SALT LAKE CITY (AP) — Independent presidential candidate Evan McMullin said Wednesday he won't wither under attacks by white supremacists backing Donald Trump as his late campaign surge pushes him closer to winning Utah.
McMullin said at the University of Utah that the rise of Republican Donald Trump this campaign has illustrated a lingering problem in the United States with bigotry, racism and misogyny.
"When we have a presidential candidate who brags about grabbing women by their private parts and brags about how he can get away with it because he's famous, we still have a problem with sexism," McMullin told university students. "When one of our major parties is offering up a leader who thinks that way and speaks that way and who attacks people based on the color of their skin or their faith... that tells us something about where we are."
McMullin has a chance to win enough conservative votes in Utah to defeat Trump and become the first non-Republican to win the state in nearly a half century, polls show.
At the event, he pointed to a Ku Klux Klan-affiliated newspaper this week running an editorial praising Trump, and a robo call placed in Utah against him by a white nationalist Trump supporter this week.
The Trump campaign denounced both. White nationalist William Johnson on Wednesday canceled his robo call, apologizing for a "mean-spirited message" that included calling McMullin a "closet homosexual."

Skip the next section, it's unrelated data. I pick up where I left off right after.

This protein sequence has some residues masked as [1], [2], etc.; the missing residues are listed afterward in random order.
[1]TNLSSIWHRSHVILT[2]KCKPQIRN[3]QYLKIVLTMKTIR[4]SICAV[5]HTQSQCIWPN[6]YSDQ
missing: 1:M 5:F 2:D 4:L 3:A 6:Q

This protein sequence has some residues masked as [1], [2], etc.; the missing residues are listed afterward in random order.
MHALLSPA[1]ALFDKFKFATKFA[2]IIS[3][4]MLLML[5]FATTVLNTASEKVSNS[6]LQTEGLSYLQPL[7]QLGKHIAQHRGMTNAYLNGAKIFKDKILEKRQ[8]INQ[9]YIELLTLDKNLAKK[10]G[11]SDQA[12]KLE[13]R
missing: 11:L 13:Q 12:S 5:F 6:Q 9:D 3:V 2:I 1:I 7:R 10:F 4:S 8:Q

McMullin called them "baseless" lies earlier this week. His spokeswoman Rina Shah said in a statement Wednesday in response to the apology that the damage has already been done since the robo calls ran since Monday.
Shah reasserted the campaign's belief that Trump's campaign was behind the "desperate whisper campaign" and called on Trump to apologize. Trump's spokeswoman Hope Hicks has said Trump had no knowledge of the robo call and condemned the message.
"Not every Trump supporter is racist, but from the alt-right to the Ku Klux Klan, every racist in America has seemingly flocked to Trump's cause," Shah said in the statement.
His event at the university, in which he took questions from students, came a day after some of Utah's top Republicans, including Sen. Orrin Hatch, urged their fellow conservatives to unite around Trump rather than leave the party to vote for McMullin. Hatch said Trump "doesn't take any crap from anybody," and "he's exactly what we need."
Other top Utah Republicans, including U.S. Rep. Mia Love, Sen. Mike Lee and Gov. Gary Herbert have said they will not vote for Trump.
Utah's mostly-Mormon voters have widely rejected Trump's brash demeanor and taken exception to the billionaire's comments about women, minorities and Muslims. Trump finished a distant third in the March presidential caucus and polls show he's in a tight race with McMullin despite Utah being a Republican stronghold that hasn't elected a non-GOP presidential candidate since 1964.
McMullin, a Mormon and former CIA agent, tells voters around the state that a win for him in Utah would help launch a new conservative movement that is more inclusive and open to people of all faiths and races than Trump's Republican Party.
"The best thing we can do is stand up and fight for people being attacked based on their race, their religion, their gender," McMullin said. "Let's stand up and fight for equality."